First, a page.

Grabiner snorted then paused and corrected himself. "He still hates me for that. When Violet was among the living, he forced himself to behave with civility, or at least the outward appearance of civility. Since her death he has had no reason to even vaguely disguise his disgust and contempt. He seems to think that I stole the woman who ought to have been his, and therefore stole the whole of his life." He made another brief wave of his hand. "Of course, Marvell was never particularly interested in what Violet thought, what Violet wanted. I'm sure he thinks that he was perfectly conscientious and attentive, but he never wanted to listen to her dreams. He wanted her to listen to his dreams. I'm sure that he believes even now that he knew what was best for her and her happiness, and that they would have been perfectly happy together if I hadn't gotten in their way. He had a plan for their splendid life together. The problem is, Violet never wanted to have anything to do with it," Grabiner said, shaking her head, then he leaned back against the sofa and looked up at the ceiling. "But the power of human delusion can be very great, even in a person who is otherwise very calm and controlled." He looked down at her again seriously. "Perhaps particularly so in such a character," he said. "Marvell has always been very keen on control and perfection. I'm sure one of the reasons he was so obsessed with Violet is that she defied categorization and never acted according to anyone's script but her own. Bodies are often powerfully attracted to that which they lack themselves."
"He sounds . . . difficult," Amoretta said diplomatically.
"Difficult is too kind a word," Grabiner said grimly. "I have known him since we were both children. His father and my father are both peers of the realm. Inevitably, that means our families move in the same claustrophobically small social circles. It's perhaps even worse there than it is here. The witchfolk of Britain are very insular, and class cleaves to class." He said with a shrug. "Marvell has always been a cold-blooded viper, hidebound, by the book, and intoxicated by authority. I have known him to be deliberately cruel, as he was in sending this obscene 'gift.' But he is no man's fool. He is very adept at disguising his cruelty when he chooses to do so. And he may be cold, but Marvell's got a chilly sort of charisma. He had his own fan club while we were in school," Grabiner said with a dismissive wave. "Not that he ever encouraged them. He didn't have to. They were encouraged by the fact that he discouraged them. Some people have perverse tastes," he said with a frown, and Amoretta squirmed slightly and flushed, but a Grabiner was too lost in thought to notice. "And he plays the noblesse oblige card very well," he said. "Marvell seems like the sort of person who ought to have authority. He moves with grace and subtlety and tact. These are the seven veils he wears to conceal the fact that he is completely ruthless. He's the sort of person who can smile cooly at you while signing the orders for your execution. He'd throw his own grandmother in prison if it suited his ends. In fact, his appellation recalls this: Richard Marvell, the Discreet Knife. He's organized, ambitious, and brutal, and this has made him very successful in his adult life. He's charismatic, handsome, wealthy, well-educated, and he has a silver tongue. He also wields a great deal of influence. He is a powerful figure. I'm certain that he remains popular with women even now," Grabiner said with a shrug. "But none of those glittering accolades and accomplishments can change the fundamental truth of his life: Marvell was never the person that Violet wanted. He blames me for that. He also blames me for her death."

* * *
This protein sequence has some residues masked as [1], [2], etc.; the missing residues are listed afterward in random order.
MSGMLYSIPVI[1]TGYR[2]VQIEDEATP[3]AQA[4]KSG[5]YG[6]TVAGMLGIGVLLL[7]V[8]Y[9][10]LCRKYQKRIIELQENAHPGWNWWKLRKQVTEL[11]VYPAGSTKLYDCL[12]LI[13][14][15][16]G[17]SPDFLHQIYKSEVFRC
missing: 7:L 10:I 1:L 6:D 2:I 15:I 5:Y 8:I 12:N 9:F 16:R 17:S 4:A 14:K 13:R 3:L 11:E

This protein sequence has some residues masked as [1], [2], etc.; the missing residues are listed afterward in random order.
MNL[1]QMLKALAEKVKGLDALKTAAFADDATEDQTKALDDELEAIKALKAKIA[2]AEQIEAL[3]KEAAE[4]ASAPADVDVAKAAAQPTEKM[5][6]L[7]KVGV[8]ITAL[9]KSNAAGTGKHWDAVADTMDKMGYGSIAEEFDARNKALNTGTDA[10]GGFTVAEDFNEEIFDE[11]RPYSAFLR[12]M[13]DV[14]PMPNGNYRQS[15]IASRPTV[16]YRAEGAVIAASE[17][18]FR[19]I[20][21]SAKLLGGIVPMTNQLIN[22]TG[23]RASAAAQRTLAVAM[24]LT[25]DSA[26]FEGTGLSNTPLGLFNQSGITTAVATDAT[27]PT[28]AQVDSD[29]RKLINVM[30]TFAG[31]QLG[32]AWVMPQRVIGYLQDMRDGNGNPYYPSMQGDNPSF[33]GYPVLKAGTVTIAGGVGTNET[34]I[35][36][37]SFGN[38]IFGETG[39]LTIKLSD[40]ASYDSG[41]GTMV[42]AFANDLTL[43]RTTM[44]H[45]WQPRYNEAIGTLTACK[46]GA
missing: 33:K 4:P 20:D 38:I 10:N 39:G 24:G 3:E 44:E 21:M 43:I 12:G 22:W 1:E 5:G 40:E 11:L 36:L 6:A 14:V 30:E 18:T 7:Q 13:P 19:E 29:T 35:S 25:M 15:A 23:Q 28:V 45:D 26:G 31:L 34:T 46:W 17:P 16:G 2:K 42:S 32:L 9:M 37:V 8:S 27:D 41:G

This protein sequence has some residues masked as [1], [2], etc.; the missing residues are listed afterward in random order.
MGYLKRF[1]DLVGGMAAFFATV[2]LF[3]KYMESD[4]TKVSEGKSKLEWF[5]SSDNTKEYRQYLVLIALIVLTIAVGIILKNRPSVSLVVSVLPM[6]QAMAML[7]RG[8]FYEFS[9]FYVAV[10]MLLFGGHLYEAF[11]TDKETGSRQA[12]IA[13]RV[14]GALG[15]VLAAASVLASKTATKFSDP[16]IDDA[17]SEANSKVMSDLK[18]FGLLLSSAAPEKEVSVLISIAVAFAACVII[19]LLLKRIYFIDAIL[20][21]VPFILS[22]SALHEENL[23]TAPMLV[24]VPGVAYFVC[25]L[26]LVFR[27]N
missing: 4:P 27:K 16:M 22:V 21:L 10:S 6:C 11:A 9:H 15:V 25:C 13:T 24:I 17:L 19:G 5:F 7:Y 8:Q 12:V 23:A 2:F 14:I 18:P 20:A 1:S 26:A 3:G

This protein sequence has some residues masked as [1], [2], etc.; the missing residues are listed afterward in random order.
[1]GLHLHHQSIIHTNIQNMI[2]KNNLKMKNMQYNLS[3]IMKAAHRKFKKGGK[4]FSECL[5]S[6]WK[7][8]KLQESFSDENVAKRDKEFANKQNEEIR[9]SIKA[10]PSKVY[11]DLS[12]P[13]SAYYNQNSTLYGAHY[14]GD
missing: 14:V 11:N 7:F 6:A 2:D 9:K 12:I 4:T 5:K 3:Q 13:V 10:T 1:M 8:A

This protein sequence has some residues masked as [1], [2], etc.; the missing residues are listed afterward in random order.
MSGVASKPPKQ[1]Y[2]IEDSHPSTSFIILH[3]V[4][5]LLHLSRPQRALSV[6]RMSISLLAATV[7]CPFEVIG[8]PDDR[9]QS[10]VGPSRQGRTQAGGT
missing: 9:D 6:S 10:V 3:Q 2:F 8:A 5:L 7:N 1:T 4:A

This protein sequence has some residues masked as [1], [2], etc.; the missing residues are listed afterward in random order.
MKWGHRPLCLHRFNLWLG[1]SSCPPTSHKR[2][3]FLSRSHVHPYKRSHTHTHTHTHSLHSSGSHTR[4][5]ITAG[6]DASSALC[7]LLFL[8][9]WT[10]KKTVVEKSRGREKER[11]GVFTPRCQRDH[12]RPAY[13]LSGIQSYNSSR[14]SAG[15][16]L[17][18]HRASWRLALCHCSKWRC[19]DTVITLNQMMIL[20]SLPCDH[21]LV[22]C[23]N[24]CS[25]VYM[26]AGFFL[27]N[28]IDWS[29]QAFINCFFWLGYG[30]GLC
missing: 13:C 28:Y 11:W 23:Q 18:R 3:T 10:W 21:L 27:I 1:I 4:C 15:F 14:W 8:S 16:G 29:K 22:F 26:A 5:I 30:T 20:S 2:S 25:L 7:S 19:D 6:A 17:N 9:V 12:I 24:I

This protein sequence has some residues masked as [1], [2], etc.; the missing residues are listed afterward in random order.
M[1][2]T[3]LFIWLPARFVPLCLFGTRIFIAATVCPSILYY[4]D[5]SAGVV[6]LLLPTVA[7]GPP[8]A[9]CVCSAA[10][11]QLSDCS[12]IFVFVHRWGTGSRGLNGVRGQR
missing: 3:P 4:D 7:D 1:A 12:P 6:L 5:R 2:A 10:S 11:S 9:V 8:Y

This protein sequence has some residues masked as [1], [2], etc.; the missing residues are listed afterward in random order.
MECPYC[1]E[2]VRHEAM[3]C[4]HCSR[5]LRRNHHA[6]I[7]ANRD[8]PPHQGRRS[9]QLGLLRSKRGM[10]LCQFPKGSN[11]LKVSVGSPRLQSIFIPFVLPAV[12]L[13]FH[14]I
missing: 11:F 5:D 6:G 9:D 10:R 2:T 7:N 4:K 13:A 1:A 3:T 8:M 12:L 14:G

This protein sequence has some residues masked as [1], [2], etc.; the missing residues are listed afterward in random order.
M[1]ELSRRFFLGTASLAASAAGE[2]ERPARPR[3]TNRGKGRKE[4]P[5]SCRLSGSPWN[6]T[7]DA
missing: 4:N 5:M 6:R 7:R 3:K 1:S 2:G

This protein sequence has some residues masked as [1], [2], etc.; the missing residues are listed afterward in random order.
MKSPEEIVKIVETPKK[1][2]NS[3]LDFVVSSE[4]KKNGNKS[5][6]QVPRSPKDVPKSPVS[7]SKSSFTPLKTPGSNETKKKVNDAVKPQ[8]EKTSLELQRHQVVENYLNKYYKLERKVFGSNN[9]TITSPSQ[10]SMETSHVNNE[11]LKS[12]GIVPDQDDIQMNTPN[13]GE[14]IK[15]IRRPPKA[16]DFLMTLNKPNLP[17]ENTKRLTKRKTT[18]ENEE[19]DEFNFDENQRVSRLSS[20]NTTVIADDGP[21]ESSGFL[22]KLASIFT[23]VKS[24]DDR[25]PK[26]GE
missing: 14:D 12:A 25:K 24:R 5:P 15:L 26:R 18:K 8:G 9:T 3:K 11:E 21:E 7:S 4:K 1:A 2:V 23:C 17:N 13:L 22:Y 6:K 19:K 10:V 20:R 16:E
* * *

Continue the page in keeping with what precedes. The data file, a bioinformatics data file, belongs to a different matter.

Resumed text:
All at once Amoretta shivered, from the tip of her tailbone all the way to the top of her spine, as if she had received another jolt from a live wire. Her mind seemed very clear and still and pieces that had been at odds with one another fell into place easily and she understood.
"Mack the Knife," Amoretta said, her eyes widening. She had connected a real flesh and blood person with one of the strange entities in Violet's rambling commonplace books. "Richard Marvell is Mack the Knife."
"Yes," Grabiner said, his mouth set to a thin line. "That's what Violet called him. She started calling him that the first week of school and it stuck. It's the source of his appellation. I can't say it's the most flattering depiction, but he's very vain about it. I'm sure he wouldn't be so keen on it if hadn't come from her, but Marvell enshrined her like a madonna when she was living. Then, after her death she ascended to Godhood in his own personal religion. I haven't spoken to him in years, but everything about this indicates my past experience with him remains true. He is a leopard who has no interest in changing his spots. That's why he sent the violets," Grabiner explained. "Violet is still with him - or at least, his own image of Violet is still with him. She remains a real and material part of his life, just as the Violet of my heart remains a part of mine. In having the audacity to marry again, I committed the most mortal of sins in his eyes. He is accusing me of having forgotten her, and at the same time reminding me that he has not and that he never will." He laughed and it was a short, harsh sound. "He is ever faithful to her memory, despite the fact that he was never involved with her in the first place and has been married to another woman for ten years now. Poor Nonny. She has always deserved better than him, but there's no accounting for taste," he said with a shrug. "The primary difference between our two sorry patches of existence is that I actually had a relationship with Violet. He clings only to his selfish, ludicrous fantasies."